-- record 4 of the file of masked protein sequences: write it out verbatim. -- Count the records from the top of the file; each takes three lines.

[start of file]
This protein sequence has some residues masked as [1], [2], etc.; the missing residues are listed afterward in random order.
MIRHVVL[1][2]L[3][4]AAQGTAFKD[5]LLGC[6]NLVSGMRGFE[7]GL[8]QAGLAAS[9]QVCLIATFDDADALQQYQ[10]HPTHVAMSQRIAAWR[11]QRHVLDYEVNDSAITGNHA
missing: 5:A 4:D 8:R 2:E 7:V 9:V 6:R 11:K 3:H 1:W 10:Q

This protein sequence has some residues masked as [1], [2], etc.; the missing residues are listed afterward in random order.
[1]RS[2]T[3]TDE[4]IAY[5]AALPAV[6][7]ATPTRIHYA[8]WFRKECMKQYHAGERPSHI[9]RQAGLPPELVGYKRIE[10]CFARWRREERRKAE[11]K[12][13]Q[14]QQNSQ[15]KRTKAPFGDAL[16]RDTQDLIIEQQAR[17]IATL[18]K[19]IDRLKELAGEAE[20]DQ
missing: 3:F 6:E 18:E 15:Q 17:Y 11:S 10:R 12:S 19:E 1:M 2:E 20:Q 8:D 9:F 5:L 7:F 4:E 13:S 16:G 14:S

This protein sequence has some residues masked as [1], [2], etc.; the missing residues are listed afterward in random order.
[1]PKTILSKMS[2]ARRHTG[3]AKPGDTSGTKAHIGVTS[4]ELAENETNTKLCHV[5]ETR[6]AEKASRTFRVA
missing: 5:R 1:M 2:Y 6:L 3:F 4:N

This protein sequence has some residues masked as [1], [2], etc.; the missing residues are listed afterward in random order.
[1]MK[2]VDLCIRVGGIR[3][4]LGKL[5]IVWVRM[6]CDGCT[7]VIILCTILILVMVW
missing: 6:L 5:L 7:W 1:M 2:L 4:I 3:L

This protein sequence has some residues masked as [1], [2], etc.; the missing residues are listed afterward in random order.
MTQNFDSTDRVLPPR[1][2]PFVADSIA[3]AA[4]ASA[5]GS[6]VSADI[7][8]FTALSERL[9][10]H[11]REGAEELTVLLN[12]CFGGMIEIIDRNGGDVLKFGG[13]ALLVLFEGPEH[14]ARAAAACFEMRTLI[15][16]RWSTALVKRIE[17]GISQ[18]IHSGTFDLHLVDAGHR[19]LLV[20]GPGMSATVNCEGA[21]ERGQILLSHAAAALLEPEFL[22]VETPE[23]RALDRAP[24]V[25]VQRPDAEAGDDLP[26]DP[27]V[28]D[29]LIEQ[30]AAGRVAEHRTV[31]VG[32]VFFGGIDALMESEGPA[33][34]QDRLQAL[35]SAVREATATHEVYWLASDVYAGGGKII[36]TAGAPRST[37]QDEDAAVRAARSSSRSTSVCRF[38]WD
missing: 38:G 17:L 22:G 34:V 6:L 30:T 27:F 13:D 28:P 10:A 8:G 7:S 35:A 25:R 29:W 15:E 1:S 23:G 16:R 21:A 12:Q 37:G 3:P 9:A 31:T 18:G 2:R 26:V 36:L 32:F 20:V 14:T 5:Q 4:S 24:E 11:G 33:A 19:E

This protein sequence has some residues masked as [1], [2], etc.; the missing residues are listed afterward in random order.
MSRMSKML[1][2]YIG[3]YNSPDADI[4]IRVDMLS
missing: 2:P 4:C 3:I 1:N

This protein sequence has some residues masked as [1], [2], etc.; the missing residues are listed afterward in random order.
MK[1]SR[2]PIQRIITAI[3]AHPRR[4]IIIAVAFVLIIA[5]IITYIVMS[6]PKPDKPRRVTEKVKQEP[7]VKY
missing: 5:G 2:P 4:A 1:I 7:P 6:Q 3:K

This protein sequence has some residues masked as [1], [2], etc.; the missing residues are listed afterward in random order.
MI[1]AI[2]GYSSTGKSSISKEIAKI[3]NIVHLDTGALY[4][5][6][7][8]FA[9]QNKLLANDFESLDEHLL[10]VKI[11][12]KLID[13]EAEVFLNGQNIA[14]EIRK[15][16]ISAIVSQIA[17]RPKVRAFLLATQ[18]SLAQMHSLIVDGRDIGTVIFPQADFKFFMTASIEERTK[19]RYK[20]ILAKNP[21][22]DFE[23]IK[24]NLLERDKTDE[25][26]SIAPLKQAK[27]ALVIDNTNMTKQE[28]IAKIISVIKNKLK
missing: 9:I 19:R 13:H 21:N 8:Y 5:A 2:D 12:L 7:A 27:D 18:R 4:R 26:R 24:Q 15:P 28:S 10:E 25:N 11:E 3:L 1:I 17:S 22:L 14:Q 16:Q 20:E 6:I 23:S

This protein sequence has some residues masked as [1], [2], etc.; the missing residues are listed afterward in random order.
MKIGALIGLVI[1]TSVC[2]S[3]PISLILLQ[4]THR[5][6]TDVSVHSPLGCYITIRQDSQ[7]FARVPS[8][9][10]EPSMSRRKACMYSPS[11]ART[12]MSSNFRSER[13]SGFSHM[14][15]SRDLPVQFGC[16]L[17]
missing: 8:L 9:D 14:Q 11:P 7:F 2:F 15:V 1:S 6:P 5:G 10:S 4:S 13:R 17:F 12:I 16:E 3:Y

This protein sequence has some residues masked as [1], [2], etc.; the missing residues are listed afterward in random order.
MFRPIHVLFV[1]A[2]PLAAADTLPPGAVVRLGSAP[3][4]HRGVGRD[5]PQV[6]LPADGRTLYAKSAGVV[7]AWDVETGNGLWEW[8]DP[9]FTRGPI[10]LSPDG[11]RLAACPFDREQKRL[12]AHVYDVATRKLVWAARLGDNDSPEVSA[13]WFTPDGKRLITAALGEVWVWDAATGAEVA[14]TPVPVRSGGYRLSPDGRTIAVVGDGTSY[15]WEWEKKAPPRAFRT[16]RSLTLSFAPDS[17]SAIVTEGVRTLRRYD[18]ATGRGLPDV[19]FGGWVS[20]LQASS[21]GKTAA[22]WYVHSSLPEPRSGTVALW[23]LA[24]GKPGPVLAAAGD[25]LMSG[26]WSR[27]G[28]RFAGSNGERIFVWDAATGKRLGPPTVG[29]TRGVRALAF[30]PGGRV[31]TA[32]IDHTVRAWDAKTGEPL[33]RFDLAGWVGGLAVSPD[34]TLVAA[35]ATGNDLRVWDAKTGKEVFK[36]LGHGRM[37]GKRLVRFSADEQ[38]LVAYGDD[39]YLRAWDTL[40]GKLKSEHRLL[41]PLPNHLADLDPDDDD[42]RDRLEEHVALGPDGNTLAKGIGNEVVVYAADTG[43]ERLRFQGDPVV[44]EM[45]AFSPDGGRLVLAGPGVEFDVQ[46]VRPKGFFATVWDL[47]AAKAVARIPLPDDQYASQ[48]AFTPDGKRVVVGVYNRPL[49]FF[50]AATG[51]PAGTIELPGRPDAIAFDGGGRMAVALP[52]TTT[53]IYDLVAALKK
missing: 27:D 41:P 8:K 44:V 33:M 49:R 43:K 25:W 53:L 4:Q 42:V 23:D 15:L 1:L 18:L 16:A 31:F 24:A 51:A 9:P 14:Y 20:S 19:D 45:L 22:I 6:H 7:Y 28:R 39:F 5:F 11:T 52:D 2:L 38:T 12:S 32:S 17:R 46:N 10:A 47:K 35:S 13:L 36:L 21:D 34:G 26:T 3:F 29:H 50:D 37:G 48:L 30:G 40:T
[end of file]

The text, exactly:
This protein sequence has some residues masked as [1], [2], etc.; the missing residues are listed afterward in random order.
[1]MK[2]VDLCIRVGGIR[3][4]LGKL[5]IVWVRM[6]CDGCT[7]VIILCTILILVMVW
missing: 6:L 5:L 7:W 1:M 2:L 4:I 3:L